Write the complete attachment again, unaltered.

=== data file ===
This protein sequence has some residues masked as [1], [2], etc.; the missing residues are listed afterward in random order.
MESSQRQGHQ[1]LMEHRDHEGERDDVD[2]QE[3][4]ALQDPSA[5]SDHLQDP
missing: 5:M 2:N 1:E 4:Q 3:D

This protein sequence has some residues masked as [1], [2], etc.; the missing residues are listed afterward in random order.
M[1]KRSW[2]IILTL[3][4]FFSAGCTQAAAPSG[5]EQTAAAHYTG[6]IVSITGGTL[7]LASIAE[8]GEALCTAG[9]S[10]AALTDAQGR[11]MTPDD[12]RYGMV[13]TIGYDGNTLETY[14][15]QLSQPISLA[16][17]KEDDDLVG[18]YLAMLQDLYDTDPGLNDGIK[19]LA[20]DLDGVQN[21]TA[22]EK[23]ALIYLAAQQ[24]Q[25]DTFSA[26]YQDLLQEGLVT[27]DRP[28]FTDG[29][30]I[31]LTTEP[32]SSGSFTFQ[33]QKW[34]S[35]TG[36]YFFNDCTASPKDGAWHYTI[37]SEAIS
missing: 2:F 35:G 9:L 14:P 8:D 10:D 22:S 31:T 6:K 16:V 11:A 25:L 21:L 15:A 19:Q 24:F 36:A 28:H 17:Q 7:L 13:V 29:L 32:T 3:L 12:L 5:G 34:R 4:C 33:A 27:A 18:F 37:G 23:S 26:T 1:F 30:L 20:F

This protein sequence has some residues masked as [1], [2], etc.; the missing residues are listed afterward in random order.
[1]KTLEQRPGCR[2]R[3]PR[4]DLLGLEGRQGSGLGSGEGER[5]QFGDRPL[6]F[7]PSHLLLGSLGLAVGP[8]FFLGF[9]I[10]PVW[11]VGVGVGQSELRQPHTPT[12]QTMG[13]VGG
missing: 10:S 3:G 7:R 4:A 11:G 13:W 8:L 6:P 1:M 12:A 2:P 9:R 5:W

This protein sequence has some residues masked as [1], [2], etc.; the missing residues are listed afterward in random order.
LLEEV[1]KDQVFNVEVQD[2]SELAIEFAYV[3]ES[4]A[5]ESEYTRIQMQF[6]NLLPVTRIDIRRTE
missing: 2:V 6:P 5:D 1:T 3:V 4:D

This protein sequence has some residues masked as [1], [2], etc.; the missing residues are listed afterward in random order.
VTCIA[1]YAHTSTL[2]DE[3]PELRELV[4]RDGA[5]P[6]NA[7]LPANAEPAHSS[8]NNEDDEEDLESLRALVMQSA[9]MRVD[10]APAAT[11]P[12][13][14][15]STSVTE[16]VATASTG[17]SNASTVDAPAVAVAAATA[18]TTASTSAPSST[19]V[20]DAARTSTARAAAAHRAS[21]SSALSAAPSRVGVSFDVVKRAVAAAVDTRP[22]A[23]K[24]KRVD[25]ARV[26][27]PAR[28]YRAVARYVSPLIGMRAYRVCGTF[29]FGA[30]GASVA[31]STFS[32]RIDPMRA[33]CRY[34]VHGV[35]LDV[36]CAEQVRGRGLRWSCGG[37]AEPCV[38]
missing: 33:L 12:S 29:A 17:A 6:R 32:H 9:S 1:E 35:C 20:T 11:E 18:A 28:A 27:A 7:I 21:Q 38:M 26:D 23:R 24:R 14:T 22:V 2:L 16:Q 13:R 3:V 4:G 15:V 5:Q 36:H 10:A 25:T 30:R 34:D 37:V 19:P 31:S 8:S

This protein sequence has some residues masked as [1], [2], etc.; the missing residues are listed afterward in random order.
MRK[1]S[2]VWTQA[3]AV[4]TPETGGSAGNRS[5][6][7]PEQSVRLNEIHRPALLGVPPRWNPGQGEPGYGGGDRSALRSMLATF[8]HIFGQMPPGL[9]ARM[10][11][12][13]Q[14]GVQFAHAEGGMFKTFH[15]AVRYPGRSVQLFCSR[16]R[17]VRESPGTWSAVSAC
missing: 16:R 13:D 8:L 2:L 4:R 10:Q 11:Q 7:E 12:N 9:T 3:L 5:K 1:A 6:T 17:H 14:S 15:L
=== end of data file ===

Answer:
This protein sequence has some residues masked as [1], [2], etc.; the missing residues are listed afterward in random order.
MESSQRQGHQ[1]LMEHRDHEGERDDVD[2]QE[3][4]ALQDPSA[5]SDHLQDP
missing: 5:M 2:N 1:E 4:Q 3:D

This protein sequence has some residues masked as [1], [2], etc.; the missing residues are listed afterward in random order.
M[1]KRSW[2]IILTL[3][4]FFSAGCTQAAAPSG[5]EQTAAAHYTG[6]IVSITGGTL[7]LASIAE[8]GEALCTAG[9]S[10]AALTDAQGR[11]MTPDD[12]RYGMV[13]TIGYDGNTLETY[14][15]QLSQPISLA[16][17]KEDDDLVG[18]YLAMLQDLYDTDPGLNDGIK[19]LA[20]DLDGVQN[21]TA[22]EK[23]ALIYLAAQQ[24]Q[25]DTFSA[26]YQDLLQEGLVT[27]DRP[28]FTDG[29][30]I[31]LTTEP[32]SSGSFTFQ[33]QKW[34]S[35]TG[36]YFFNDCTASPKDGAWHYTI[37]SEAIS
missing: 2:F 35:G 9:L 14:P 8:D 10:D 22:S 31:T 6:K 16:V 11:A 25:L 21:L 15:A 19:Q 24:F 36:A 28:H 17:Q 7:L 13:V 29:L 32:T 3:L 12:L 5:G 34:R 4:C 33:A 27:A 18:F 37:G 23:S 26:T 1:F 30:L 20:F

This protein sequence has some residues masked as [1], [2], etc.; the missing residues are listed afterward in random order.
[1]KTLEQRPGCR[2]R[3]PR[4]DLLGLEGRQGSGLGSGEGER[5]QFGDRPL[6]F[7]PSHLLLGSLGLAVGP[8]FFLGF[9]I[10]PVW[11]VGVGVGQSELRQPHTPT[12]QTMG[13]VGG
missing: 10:S 3:G 7:R 4:A 11:G 13:W 8:L 6:P 1:M 12:A 2:P 9:R 5:W

This protein sequence has some residues masked as [1], [2], etc.; the missing residues are listed afterward in random order.
LLEEV[1]KDQVFNVEVQD[2]SELAIEFAYV[3]ES[4]A[5]ESEYTRIQMQF[6]NLLPVTRIDIRRTE
missing: 2:V 6:P 5:D 1:T 3:V 4:D

This protein sequence has some residues masked as [1], [2], etc.; the missing residues are listed afterward in random order.
VTCIA[1]YAHTSTL[2]DE[3]PELRELV[4]RDGA[5]P[6]NA[7]LPANAEPAHSS[8]NNEDDEEDLESLRALVMQSA[9]MRVD[10]APAAT[11]P[12][13][14][15]STSVTE[16]VATASTG[17]SNASTVDAPAVAVAAATA[18]TTASTSAPSST[19]V[20]DAARTSTARAAAAHRAS[21]SSALSAAPSRVGVSFDVVKRAVAAAVDTRP[22]A[23]K[24]KRVD[25]ARV[26][27]PAR[28]YRAVARYVSPLIGMRAYRVCGTF[29]FGA[30]GASVA[31]STFS[32]RIDPMRA[33]CRY[34]VHGV[35]LDV[36]CAEQVRGRGLRWSCGG[37]AEPCV[38]
missing: 33:L 12:S 29:A 17:A 6:R 32:H 9:S 1:E 35:C 20:T 11:E 18:A 28:A 27:A 7:I 21:Q 38:M 26:D 23:R 24:R 14:T 22:V 2:L 16:Q 13:R 3:V 4:G 15:V 5:Q 36:H 10:A 25:T 30:R 34:D 37:V 19:P 31:S 8:S

This protein sequence has some residues masked as [1], [2], etc.; the missing residues are listed afterward in random order.
MRK[1]S[2]VWTQA[3]AV[4]TPETGGSAGNRS[5][6][7]PEQSVRLNEIHRPALLGVPPRWNPGQGEPGYGGGDRSALRSMLATF[8]HIFGQMPPGL[9]ARM[10][11][12][13]Q[14]GVQFAHAEGGMFKTFH[15]AVRYPGRSVQLFCSR[16]R[17]VRESPGTWSAVSAC
missing: 16:R 13:D 8:L 2:L 4:R 10:Q 11:Q 7:E 12:N 9:T 3:L 5:K 1:A 6:T 17:H 14:S 15:L